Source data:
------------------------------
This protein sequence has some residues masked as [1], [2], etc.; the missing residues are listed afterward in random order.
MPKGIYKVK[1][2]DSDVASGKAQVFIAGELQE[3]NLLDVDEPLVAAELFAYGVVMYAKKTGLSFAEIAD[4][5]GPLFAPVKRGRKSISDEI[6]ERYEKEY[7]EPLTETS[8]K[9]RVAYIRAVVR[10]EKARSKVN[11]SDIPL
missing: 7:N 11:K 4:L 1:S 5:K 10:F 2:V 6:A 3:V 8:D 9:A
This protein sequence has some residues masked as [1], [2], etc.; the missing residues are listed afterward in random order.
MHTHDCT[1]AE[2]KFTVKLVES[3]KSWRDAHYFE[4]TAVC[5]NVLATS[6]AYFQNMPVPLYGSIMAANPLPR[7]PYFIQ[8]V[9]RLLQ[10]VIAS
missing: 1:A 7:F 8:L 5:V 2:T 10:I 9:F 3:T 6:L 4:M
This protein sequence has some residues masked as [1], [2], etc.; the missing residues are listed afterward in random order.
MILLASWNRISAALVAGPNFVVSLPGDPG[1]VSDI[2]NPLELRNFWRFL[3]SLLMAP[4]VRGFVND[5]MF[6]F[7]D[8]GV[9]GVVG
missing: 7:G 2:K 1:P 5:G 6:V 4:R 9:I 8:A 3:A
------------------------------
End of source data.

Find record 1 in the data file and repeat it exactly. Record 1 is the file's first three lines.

This protein sequence has some residues masked as [1], [2], etc.; the missing residues are listed afterward in random order.
MPKGIYKVK[1][2]DSDVASGKAQVFIAGELQE[3]NLLDVDEPLVAAELFAYGVVMYAKKTGLSFAEIAD[4][5]GPLFAPVKRGRKSISDEI[6]ERYEKEY[7]EPLTETS[8]K[9]RVAYIRAVVR[10]EKARSKVN[11]SDIPL
missing: 7:N 11:K 4:L 1:S 5:K 10:F 2:V 6:A 3:V 8:D 9:A